Arizona Association of School Psychologists

The Arizona Association of School Psychologists has named Palm Valley Elementary School Principal Jennifer Benjamin as its 2021 Administrator of the Year. 

The Arizona Association of School Psychologists has named Palm Valley Elementary School Principal Jennifer Benjamin as its 2021 Administrator of the Year.

In her eight-year tenure as the principal of Palm Valley Elementary School, Benjamin has led her Thunderbird school family to the honor of being named a two-time A+ School of Excellence and a National Blue Ribbon School. 

Despite the success she’s achieved in her time as principal, Benjamin admitted the award was a shock.

“I had actually gotten a phone call from the psychologist who was announcing it, and I was checking to see if there was a new student coming. An award was the furthest thing from my mind,” she said. 

“So, when they shared that I had been nominated and that I won, I was honored, humbled and definitely had some tears. It’s pretty amazing.” 

Shelly Smith Hornback, director of community relations with the Litchfield Elementary School District, deemed Benjamin a beloved school leader who is widely lauded for her teamwork, educational expertise, and keen ability to foster a strong school family.

As principal, Benjamin said one of her most important characteristics as a leader is to ensure the campus has a strong sense of camaraderie.

“It’s all about building the school family,” Benjamin said. “We have a very tight-knit group of teachers and staff and parents that have made this happen. And just making sure that everybody’s voices are heard and everybody feels included and supported. When they feel valued, they work hard, and we work hard and we play hard.”

As a former special education teacher, Benjamin is an advocate for Inclusion Revolution, an innovative program that fosters the academic and social-emotional growth of students with special needs by having them spend part of their day in general education classrooms.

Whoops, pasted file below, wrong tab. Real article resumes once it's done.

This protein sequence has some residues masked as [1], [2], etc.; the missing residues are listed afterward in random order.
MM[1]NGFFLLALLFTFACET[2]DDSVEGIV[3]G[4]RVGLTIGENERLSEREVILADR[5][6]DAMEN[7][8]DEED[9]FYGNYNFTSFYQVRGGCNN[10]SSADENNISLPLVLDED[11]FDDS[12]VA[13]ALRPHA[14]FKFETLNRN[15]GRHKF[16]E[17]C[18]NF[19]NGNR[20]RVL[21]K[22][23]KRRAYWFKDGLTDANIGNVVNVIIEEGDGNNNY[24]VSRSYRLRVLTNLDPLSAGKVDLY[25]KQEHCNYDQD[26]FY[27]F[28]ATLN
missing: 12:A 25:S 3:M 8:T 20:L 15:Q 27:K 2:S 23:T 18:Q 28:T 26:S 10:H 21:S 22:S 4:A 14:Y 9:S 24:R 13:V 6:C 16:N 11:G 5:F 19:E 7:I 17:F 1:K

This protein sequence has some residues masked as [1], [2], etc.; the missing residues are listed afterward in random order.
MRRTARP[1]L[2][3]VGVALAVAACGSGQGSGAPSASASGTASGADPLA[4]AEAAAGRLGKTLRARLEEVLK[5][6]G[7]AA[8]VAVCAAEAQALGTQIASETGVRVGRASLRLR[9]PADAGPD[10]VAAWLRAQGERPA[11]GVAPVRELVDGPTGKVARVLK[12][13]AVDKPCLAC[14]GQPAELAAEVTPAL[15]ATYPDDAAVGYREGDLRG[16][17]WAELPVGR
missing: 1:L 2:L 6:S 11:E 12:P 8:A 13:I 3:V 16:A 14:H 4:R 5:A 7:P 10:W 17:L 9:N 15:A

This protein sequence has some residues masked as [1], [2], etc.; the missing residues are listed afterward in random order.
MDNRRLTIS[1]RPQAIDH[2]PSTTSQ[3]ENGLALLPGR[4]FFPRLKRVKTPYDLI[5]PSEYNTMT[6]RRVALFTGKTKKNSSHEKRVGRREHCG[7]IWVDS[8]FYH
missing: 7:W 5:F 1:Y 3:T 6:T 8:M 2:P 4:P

“Inclusion Revolution is where students become tutors. So second graders, third, fourth and fifth graders have the option to do that and our school psychologist does some training with them. And when we started Inclusion Revolution, it was a complete culture shift, which was absolutely amazing. We started seeing general ed and special ed students becoming friends, building relationships, understanding that empathy and compassion which wasn’t always there for each other,” Benjamin said.

Palm Valley Elementary also houses the SAILS program (Social, Academic, Inclusion and Life Skills), where general education students gain empathy, leadership skills and new friendships by serving as peer tutors to students with special needs.

“Special ed has been near and dear to my heart since I was in middle school,” she said. “I was a peer tutor myself and fell in love with a self-contained classroom and working with a teacher and knew that was a passion for me and a life’s goal.”

After going to college initially to become a special education teacher and then switching to general education after a mentor saw her leadership potential, Benjamin still continued to be an advocate. 

Throughout her career, Benjamin has served as a teaching resource for special education, a self-contained teacher for autism and as a special education instructional coach for the district, as well as director of the White Tanks Learning Center, before becoming principal at Palm Valley. 

“I feel like all of those things have prepared me to be able to lead highly successful generalist students with a lot of rigor and helping us get to that National Blue Ribbon along with that special ed piece to make sure that we have that culture and climate through Inclusion Revolution,” she said. 

While Benjamin said she’s excited about the award, she admitted above all she’s thrilled to have students back on campus and learning in a classroom environment as opposed to behind a computer screen. 

“I’m so thankful to have kids in hallways, teachers in classrooms,” she said.

“It has not been an easy year coming back, but it has definitely filled our hearts and our buckets. There’s a lot of things that we’re still working through. It’s been difficult to maneuver some of the changes and keeping everybody healthy. But we have been so blessed that we’ve been able to do that and that kids are in classrooms and desks and learning from a teacher right in front of them.”

As November is already underway and the end of the year is approaching, Benjamin said she looks forward to the activities on campus that come with the holidays and returning to a sense of normalcy.

“We’re going to be doing the turkey trot, and it’s just having some of those events coming up that makes it feel like maybe we’re hopefully getting past COVID but just having some of those normal activities coming up like our holiday nights and we just finished our trunk or treat,” Benjamin said.  

“These are things that kids remember about school. They don’t remember the specific standards that they were working on or learning. They remember those moments and those events, so I’m excited to have those things back and gearing up for some of those big things in the next few months.”  

Benjamin was honored at a luncheon in Phoenix on Nov. 5.